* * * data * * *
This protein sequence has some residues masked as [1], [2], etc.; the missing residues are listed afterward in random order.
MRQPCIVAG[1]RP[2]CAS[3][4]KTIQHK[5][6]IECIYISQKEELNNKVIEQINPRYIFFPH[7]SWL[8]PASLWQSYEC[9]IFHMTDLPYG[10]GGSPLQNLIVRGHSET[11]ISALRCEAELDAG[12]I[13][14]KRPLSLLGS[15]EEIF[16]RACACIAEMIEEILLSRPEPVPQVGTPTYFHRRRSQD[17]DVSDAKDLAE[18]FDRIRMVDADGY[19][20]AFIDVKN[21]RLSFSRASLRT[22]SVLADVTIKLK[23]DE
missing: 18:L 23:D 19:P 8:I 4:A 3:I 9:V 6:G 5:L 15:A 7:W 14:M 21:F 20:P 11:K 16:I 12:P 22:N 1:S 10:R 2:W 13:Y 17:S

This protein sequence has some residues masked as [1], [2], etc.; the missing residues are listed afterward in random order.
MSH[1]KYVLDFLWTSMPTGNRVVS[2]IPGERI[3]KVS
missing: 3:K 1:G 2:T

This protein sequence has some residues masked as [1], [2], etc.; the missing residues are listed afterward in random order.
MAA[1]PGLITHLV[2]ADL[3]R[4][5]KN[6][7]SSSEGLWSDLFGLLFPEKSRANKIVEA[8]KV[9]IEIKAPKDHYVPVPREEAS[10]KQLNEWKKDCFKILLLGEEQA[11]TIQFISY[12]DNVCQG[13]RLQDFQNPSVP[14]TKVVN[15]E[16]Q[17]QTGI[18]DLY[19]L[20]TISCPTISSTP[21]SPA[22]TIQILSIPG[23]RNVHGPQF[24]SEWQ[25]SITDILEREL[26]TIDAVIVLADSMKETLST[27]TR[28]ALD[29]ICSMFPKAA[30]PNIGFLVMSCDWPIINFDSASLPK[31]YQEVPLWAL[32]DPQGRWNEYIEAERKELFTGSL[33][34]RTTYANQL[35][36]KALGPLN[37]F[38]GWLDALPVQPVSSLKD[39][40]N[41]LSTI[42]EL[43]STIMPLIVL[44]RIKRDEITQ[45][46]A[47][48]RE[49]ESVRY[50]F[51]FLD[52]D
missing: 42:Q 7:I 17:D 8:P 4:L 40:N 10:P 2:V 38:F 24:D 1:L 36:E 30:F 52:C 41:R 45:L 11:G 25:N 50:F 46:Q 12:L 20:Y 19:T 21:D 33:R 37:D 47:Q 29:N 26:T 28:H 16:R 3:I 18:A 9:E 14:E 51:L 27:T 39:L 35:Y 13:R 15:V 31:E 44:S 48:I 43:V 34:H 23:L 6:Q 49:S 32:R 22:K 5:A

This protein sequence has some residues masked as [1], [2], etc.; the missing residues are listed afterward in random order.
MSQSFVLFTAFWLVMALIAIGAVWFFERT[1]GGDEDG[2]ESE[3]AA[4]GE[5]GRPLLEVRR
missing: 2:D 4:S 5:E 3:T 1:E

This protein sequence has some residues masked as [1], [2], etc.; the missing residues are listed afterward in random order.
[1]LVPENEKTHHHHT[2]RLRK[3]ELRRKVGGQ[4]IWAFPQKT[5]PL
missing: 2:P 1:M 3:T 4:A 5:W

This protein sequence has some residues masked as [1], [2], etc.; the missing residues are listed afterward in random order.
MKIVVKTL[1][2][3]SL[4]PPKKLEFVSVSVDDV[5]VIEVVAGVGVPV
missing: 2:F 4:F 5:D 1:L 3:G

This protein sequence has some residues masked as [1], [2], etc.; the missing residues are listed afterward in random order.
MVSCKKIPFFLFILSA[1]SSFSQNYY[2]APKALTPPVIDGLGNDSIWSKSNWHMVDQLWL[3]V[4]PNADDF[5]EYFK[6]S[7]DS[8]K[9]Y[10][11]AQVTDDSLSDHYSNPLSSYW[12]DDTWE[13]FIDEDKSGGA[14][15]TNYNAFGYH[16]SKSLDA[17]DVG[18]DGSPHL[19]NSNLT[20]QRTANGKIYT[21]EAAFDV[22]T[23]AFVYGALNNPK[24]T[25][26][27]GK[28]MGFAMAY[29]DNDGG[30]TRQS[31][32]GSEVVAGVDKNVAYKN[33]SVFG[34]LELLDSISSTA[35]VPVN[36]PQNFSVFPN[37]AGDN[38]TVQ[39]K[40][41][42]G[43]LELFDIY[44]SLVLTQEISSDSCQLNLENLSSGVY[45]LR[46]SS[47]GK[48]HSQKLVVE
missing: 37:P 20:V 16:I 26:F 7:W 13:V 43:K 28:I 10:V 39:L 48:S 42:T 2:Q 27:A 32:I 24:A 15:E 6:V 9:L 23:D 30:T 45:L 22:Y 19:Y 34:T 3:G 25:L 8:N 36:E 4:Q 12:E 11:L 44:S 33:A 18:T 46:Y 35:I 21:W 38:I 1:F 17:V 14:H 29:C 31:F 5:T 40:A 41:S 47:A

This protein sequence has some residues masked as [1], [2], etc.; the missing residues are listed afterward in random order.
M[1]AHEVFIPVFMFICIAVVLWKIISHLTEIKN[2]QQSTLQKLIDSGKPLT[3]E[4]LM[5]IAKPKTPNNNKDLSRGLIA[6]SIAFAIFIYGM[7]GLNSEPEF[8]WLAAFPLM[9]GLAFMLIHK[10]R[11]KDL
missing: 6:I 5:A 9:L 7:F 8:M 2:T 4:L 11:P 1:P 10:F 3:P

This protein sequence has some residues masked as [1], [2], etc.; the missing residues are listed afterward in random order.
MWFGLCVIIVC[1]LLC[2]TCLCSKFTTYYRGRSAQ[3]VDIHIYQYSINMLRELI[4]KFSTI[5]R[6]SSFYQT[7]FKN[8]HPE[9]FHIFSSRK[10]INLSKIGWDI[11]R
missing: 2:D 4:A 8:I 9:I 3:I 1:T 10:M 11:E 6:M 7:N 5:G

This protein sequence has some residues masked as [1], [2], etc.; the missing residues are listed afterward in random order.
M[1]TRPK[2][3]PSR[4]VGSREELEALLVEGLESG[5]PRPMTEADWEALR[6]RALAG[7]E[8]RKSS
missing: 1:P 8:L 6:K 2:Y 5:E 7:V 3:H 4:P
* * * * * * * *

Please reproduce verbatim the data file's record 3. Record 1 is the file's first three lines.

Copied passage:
This protein sequence has some residues masked as [1], [2], etc.; the missing residues are listed afterward in random order.
MAA[1]PGLITHLV[2]ADL[3]R[4][5]KN[6][7]SSSEGLWSDLFGLLFPEKSRANKIVEA[8]KV[9]IEIKAPKDHYVPVPREEAS[10]KQLNEWKKDCFKILLLGEEQA[11]TIQFISY[12]DNVCQG[13]RLQDFQNPSVP[14]TKVVN[15]E[16]Q[17]QTGI[18]DLY[19]L[20]TISCPTISSTP[21]SPA[22]TIQILSIPG[23]RNVHGPQF[24]SEWQ[25]SITDILEREL[26]TIDAVIVLADSMKETLST[27]TR[28]ALD[29]ICSMFPKAA[30]PNIGFLVMSCDWPIINFDSASLPK[31]YQEVPLWAL[32]DPQGRWNEYIEAERKELFTGSL[33][34]RTTYANQL[35][36]KALGPLN[37]F[38]GWLDALPVQPVSSLKD[39][40]N[41]LSTI[42]EL[43]STIMPLIVL[44]RIKRDEITQ[45][46]A[47][48]RE[49]ESVRY[50]F[51]FLD[52]D
missing: 42:Q 7:I 17:D 8:P 4:L 40:N 10:P 2:V 38:F 24:D 1:L 36:E 30:F 52:C 41:R 45:L 11:G 25:N 50:F 46:Q 12:L 20:Y 19:T 21:D 33:R 37:D 47:Q 29:N 26:T 28:H 16:R 3:I 18:A 9:E 14:E 51:L 27:T 39:L 35:Y 13:R 15:V 31:E 44:S 48:I 43:V 34:H 23:L 6:Q 49:S 32:R 22:K 5:A